Wednesday, February 3, 2010

How long does it take?

How long does it take to homeschool every day? That all depends on your child and you. Some kids just naturally grasp things quicker than others. If you have in mind the seven-hour "school" day that your child is getting in the public school setting, let's discuss that a little bit. On average? I would say if you asked 10 different homeschooling families, you would get 10 different answers. The answer to that question is unique to not only each family but to each child. Guesstimation? I don't know, but it will not make you end up looking like this. Let me see if I can shed some light on the subject.

First of all, the State of Alabama does not give a legal definition of how many hours makes a "school day", but to put it in perspective for you, let's get a visual of an average middle/high school level "school day" in a public school setting.

•Hold up seven fingers in front of your face. You can use two hands if you need to. The seven fingers stand for the seven hours in a "school day":
•Take one finger down for the hour it takes for the car/bus line in the morning/afternoon along with homeroom time. When my son was in public school, he was brought out to the car line promptly at 2:30 p.m. every day. Why? I don't know. Moving on...
•Take one finger down for the embarrassing, sweaty hour of P.E. Let's don't even talk about the immense joy of dressing out.
•Now take one finger down for lunch (if you can possibly call it that)/study hall.
•Let's see, we are down to four hours a day. Hmmm...four hours. That's not bad. I think four hours a day is a reasonable amount of time to expect to homeschool every day. Don't you?
•But wait! Don't forget to take one hour away for the 10 minutes in between each class period to go to lockers, be bullied and pushed around, buy/sell and/or talk about those who are buying/selling drugs, and get to the next class.
•Take one hour away for the time it takes in each class to take roll for that class, take up homework, hand out papers, answer the same question three or four times, break up fights, potty breaks, etc.
•That leaves you with two hours. Two hours out of seven.?????
•Okay, so we are down to two hours, but wait! Don't forget about the hour of (mandatory) electives that your child has everyday which is usually art, chorus, band, etc. we are down to just one hour a day.
•Let me suggest to you that it only takes half the time to teach one child something as it does to teach a classroom full. That leaves you with about one-half hour of actual learning that your child is getting in a school setting. That is on the days that they do not watch a Disney movie, go to a pep rally, have a fire drill, sit in the principal's office, etc. Don't even get me started on that whole "No Child Left Behind" crap. Did you not ever wonder why your kids had so much homework to do when they got home from school? Now you know why when you ask your child what they did that day at school they almost always inevitably say, "Nothing."

Let me make clear that I am not discounting the fact that your child needs to eat lunch, have physical education time, study music or art, etc., but I am sure that is not what you were referring to when you asked the question, "How long does it take to homeschool a child each day?" Let me also make it clear that I am not putting blame on the school system or on the teachers. That's just the way it is, but it doesn't have to be that way.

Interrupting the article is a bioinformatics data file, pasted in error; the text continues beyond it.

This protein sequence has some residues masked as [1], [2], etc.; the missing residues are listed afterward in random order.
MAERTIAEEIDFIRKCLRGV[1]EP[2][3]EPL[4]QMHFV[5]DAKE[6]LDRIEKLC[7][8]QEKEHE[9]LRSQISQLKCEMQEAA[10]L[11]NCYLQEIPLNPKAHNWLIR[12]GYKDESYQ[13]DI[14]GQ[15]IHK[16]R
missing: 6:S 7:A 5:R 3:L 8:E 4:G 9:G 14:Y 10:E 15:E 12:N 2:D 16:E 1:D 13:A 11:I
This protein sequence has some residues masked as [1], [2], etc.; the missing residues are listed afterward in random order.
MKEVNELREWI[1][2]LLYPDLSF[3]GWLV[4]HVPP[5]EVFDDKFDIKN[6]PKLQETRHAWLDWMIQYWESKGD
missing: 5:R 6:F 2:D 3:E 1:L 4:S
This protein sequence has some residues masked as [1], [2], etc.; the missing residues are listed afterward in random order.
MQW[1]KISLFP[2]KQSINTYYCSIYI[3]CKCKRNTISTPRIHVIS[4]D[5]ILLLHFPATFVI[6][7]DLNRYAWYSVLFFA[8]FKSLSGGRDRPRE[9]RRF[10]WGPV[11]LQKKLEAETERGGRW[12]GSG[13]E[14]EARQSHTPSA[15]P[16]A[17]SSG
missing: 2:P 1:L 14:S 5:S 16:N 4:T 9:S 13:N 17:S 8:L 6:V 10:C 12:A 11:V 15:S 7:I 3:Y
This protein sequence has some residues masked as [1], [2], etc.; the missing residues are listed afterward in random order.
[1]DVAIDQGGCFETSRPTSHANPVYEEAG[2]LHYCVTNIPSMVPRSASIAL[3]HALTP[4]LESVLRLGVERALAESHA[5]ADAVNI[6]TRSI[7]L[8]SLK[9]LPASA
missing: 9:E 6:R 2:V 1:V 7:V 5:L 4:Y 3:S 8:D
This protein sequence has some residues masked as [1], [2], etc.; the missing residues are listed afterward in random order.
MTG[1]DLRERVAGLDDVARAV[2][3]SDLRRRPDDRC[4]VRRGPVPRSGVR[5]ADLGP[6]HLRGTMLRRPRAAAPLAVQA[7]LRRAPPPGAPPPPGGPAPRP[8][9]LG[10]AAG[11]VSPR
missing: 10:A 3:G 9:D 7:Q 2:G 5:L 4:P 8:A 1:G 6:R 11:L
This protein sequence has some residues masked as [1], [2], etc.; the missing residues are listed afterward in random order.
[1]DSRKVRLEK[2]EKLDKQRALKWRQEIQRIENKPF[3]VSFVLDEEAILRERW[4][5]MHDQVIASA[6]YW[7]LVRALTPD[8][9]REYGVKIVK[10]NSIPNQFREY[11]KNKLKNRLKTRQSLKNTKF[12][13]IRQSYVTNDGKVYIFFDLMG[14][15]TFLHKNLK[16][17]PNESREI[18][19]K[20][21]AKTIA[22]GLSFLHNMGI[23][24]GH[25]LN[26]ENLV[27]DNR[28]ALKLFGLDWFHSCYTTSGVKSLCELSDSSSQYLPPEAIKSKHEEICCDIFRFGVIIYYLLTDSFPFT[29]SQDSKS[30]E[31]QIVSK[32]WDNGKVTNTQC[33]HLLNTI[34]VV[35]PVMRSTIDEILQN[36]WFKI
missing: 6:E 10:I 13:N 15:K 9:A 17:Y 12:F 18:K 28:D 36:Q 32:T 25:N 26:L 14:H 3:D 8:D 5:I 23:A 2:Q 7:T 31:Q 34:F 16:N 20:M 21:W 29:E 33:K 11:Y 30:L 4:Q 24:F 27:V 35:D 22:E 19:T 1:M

Now that we have a little perspective, let's get back to your original question of, "How long does it take to homeschool every day?" There are many different variables that can change this answer such as:

•How many children do you have? Obviously it is going to take more time with five kids than it is with one. How much more time? Again, more variables such as...
•How old is your child(ren)? Younger children who are not reading and writing yet take more one-on-one time teaching them everyday skills. Older children can largely self direct themselves with your main job being to provide them with the resources that they need. If you have children near the same age, you can combine learning going a little more in depth with the older children. You can also combine reading time, videos, field trips etc.
•Are there a lot of outside disturbances? Pretty self explanatory.
•Is your child very focused or have the attention span of a gnat (which is actually a misnomer by the way)? If you have a child with a short attention span, try breaking up their day into small bite-sized blocks of learning. Try doing some book work followed by taking a walk and doing nature studies, etc.
•Also, you should take into consideration what "lessons" are you doing? For instance, my son has a love of politics. I know that he is going to watch every political show, read every book, discuss politics as often and as in depth as tolerated (don't get him started, please!), and research it until his eyeballs fall out. He knows FAR more than I would ever CARE to know. Of course, I provide him with resources to delve into, but I don't actively count this as his "school" time because I know he is going to get it anyway. Does that make sense?
All of these are things to take into consideration. As you begin homeschooling, a lot of this will become clear to you. Your days will become a natural ebb and flow of learning if you will let it. You will find learning in places you never even thought of. Each day will be different and full of all kinds of learning opportunities. Be adventuresome and creative. Homeschooling should be more about learning and life and nurturing the LOVE of learning rather than fulfilling a daily time quota. (I'm just sayin'!)

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